The Bible does not seem to prohibit slavery (whether using the modern definition or an alternate like "indentured servitude"). Does the Bible explain why it does not prohibit these practices?
closed as not constructive by Caleb♦ Dec 12 '11 at 21:36
As it currently stands, this question is not a good fit for our Q&A format. We expect answers to be supported by facts, references, or expertise, but this question will likely solicit debate, arguments, polling, or extended discussion. If you feel that this question can be improved and possibly reopened, visit the help center for guidance. If this question can be reworded to fit the rules in the help center, please edit the question.
Anything can be harmful. If you're going to talk about something being harmful, you have to keep this in mind and ask whether it is more harmful or less harmful than the alternatives.
If you actually study the Mosaic laws on the subject of slavery, a couple things become apparent.
First, that indentured servitude under the Law was a contract that a person could enter into voluntarily in order to work off debts that they could not pay. (What are the alternatives? Take a look at the rest of the world. Depending on where and when you look at, they tend to involve prison, extreme physical punishments up to and including death, exceptionally harsh and inhumane consequences for one's family, or some form of slavery.) The evils of slave capturing and slave trading were completely absent from the law.
Second, the bulk of the laws regarding slavery were on one point: defining and protecting the rights of such a servant. For example, it was not legal to separate a slave from their family (unlike in the American South,) nor was it legal to physically abuse a slave. The punishment for doing so was for the slave to be immediately freed, which was equivalent to the debt being annulled. As the primary reason for the use of slave labor has always been economic in nature, (you don't go buying slaves just because you wake up one day, give your mustache a good twirl, and get the urge to go out and oppress someone) this legal protection provided quite a strong deterrent!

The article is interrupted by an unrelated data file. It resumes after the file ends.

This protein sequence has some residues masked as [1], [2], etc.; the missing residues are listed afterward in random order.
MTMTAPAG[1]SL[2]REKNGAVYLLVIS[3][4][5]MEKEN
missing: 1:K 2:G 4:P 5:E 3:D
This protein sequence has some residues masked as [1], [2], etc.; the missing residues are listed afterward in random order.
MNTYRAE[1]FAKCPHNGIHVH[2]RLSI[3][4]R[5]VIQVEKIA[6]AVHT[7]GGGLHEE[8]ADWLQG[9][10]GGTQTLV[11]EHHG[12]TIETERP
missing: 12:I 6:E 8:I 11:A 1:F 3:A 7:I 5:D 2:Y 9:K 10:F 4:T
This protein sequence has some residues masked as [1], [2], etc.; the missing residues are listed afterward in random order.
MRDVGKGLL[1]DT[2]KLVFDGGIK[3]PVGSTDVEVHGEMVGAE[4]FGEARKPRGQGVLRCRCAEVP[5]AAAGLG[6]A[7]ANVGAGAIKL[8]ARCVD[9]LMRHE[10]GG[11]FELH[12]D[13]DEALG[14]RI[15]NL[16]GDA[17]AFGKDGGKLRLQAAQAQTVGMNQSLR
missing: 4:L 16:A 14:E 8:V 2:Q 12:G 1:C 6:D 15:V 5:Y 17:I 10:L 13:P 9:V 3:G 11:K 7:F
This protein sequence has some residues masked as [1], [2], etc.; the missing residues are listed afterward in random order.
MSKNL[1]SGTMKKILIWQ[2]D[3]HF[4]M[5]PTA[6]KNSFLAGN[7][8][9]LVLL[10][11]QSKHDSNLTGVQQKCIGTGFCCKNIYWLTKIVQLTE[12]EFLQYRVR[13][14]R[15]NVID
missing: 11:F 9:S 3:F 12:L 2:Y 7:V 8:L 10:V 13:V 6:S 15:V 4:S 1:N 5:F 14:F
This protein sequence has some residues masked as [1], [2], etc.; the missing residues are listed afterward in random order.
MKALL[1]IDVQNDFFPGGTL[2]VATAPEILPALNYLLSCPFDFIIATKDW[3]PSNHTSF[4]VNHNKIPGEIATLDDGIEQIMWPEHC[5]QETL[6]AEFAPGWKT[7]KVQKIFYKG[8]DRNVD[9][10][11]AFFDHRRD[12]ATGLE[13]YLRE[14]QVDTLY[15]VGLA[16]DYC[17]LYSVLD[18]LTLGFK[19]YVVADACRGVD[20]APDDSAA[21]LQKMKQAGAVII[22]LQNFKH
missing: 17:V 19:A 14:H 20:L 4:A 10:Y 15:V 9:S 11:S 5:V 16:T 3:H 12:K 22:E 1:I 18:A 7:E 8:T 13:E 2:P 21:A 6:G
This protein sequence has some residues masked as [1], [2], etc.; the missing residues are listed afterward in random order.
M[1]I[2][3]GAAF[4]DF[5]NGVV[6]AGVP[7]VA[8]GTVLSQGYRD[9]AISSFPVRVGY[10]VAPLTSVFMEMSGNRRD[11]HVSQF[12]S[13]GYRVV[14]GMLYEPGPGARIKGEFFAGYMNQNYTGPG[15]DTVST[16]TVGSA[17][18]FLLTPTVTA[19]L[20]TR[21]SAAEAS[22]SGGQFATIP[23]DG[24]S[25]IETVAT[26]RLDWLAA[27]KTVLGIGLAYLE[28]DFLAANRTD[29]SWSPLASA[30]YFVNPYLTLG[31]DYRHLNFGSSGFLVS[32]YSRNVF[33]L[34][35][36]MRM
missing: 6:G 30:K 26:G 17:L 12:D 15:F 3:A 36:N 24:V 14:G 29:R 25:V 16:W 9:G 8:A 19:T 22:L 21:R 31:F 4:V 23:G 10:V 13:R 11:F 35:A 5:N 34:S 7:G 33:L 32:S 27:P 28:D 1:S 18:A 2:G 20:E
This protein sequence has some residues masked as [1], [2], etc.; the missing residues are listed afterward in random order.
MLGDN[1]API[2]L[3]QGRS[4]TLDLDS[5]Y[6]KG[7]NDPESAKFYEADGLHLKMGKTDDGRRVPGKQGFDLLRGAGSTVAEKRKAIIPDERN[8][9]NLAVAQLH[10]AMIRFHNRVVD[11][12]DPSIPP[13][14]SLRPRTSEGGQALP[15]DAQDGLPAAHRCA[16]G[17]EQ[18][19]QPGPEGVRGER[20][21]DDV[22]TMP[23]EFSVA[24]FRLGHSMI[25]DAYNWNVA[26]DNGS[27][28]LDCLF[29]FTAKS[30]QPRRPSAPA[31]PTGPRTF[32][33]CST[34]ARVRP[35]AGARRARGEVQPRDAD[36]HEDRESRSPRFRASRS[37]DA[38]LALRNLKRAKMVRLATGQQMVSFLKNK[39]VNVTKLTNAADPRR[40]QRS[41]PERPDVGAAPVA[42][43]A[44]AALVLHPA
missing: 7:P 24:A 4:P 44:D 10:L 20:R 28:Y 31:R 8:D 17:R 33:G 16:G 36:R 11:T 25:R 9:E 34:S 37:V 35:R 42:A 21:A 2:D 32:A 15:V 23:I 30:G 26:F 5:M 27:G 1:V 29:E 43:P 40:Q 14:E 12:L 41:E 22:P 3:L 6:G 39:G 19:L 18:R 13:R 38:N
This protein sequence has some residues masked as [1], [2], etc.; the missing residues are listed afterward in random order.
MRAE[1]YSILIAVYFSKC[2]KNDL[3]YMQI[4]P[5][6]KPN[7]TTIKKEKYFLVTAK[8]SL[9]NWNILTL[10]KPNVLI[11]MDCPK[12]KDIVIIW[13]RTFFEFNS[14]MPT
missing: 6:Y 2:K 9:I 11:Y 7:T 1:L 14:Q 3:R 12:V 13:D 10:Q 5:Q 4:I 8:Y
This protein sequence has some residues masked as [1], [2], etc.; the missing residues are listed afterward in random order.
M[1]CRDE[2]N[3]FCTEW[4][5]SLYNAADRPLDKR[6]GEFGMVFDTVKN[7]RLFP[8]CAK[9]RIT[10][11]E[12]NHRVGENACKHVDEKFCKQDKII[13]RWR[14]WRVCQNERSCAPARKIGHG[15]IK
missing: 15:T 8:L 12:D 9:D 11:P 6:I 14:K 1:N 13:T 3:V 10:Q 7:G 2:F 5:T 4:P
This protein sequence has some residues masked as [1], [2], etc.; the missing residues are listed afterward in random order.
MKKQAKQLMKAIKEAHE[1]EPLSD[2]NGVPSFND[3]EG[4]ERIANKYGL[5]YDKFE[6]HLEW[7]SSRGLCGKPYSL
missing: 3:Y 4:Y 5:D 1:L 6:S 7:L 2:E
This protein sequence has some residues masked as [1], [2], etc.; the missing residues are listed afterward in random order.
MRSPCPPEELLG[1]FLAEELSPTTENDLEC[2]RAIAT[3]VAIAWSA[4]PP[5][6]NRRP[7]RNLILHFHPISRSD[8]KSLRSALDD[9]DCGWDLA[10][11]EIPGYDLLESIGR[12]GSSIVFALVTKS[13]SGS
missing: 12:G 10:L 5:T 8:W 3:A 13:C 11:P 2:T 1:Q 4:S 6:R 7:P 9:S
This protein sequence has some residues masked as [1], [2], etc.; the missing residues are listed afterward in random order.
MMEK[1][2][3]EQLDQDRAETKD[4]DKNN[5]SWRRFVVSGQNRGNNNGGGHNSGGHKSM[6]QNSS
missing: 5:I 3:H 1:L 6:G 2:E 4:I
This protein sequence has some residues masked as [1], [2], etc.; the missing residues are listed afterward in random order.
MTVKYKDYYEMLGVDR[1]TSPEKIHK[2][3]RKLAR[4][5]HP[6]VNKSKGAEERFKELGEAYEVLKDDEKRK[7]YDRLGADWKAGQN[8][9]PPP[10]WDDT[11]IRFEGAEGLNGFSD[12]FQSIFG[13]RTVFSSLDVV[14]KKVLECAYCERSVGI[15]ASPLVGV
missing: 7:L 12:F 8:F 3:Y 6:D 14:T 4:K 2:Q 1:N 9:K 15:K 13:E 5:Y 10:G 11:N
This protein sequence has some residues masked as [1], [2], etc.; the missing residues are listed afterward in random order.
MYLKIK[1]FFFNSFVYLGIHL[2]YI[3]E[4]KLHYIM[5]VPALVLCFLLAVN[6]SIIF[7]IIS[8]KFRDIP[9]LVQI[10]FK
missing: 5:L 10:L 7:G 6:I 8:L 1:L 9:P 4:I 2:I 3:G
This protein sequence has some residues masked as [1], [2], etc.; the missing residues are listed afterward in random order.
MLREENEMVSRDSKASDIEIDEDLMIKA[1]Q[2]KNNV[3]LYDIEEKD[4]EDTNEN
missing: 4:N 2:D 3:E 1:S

Our brains operate on association and analogy. When we see things that are similar, we tend to lump them together by nature. It works really well, right up until we run into things that look superficially similar but are in reality completely different. And the indentured servitude in the Old Testament was completely different from the horrific evils perpetrated by slave holders in the American South or by human traffickers today. Trying to equate the two is a mistake.
While the Bible does not, to my knowlege, prohibit slavery, it certainly does condemn it:
Regarding those two highlighted words, slave traders, it is only used here in Scripture. Scholars differ as to whether it is referring to making people a slave by force or trading in slaves. See this link for some commentaries on this.
However, many people raise the question you have asked. Perhaps this is because other translations use different (possibly less clear) terminology, e.g. the Amplified uses kidnappers and the KJV uses menstealers.
One caveat: when considering slavery in the spiritual sense, it is important to consider who is the slave owner. Paul describes this in detail in Romans 6, saying that we should not be slaves to sin but that we should be slaves to righteousness.